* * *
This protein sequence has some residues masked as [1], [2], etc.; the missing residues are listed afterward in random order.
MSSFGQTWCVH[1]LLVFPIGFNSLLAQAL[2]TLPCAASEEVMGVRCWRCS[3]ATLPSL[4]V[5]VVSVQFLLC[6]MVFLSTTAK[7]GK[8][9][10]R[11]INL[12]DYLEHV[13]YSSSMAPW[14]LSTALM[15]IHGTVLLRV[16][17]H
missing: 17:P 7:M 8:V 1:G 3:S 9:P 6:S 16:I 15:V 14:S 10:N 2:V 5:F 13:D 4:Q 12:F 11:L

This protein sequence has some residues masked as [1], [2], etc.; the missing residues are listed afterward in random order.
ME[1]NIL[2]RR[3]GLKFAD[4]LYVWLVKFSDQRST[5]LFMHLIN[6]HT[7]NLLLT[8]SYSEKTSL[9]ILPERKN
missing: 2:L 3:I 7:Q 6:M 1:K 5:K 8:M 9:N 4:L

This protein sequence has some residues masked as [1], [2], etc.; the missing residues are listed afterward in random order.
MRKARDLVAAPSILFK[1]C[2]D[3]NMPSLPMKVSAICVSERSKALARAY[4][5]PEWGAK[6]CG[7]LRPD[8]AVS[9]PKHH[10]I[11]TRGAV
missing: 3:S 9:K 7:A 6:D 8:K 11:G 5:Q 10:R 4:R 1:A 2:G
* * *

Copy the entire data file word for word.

This protein sequence has some residues masked as [1], [2], etc.; the missing residues are listed afterward in random order.
MSSFGQTWCVH[1]LLVFPIGFNSLLAQAL[2]TLPCAASEEVMGVRCWRCS[3]ATLPSL[4]V[5]VVSVQFLLC[6]MVFLSTTAK[7]GK[8][9][10]R[11]INL[12]DYLEHV[13]YSSSMAPW[14]LSTALM[15]IHGTVLLRV[16][17]H
missing: 17:P 7:M 8:V 1:G 3:S 9:P 6:S 16:I 15:V 14:S 10:N 2:V 5:F 13:D 4:Q 12:F 11:L

This protein sequence has some residues masked as [1], [2], etc.; the missing residues are listed afterward in random order.
ME[1]NIL[2]RR[3]GLKFAD[4]LYVWLVKFSDQRST[5]LFMHLIN[6]HT[7]NLLLT[8]SYSEKTSL[9]ILPERKN
missing: 2:L 3:I 7:Q 6:M 1:K 5:K 8:M 9:N 4:L

This protein sequence has some residues masked as [1], [2], etc.; the missing residues are listed afterward in random order.
MRKARDLVAAPSILFK[1]C[2]D[3]NMPSLPMKVSAICVSERSKALARAY[4][5]PEWGAK[6]CG[7]LRPD[8]AVS[9]PKHH[10]I[11]TRGAV
missing: 3:S 9:K 7:A 6:D 8:K 11:G 5:Q 10:R 4:R 1:A 2:G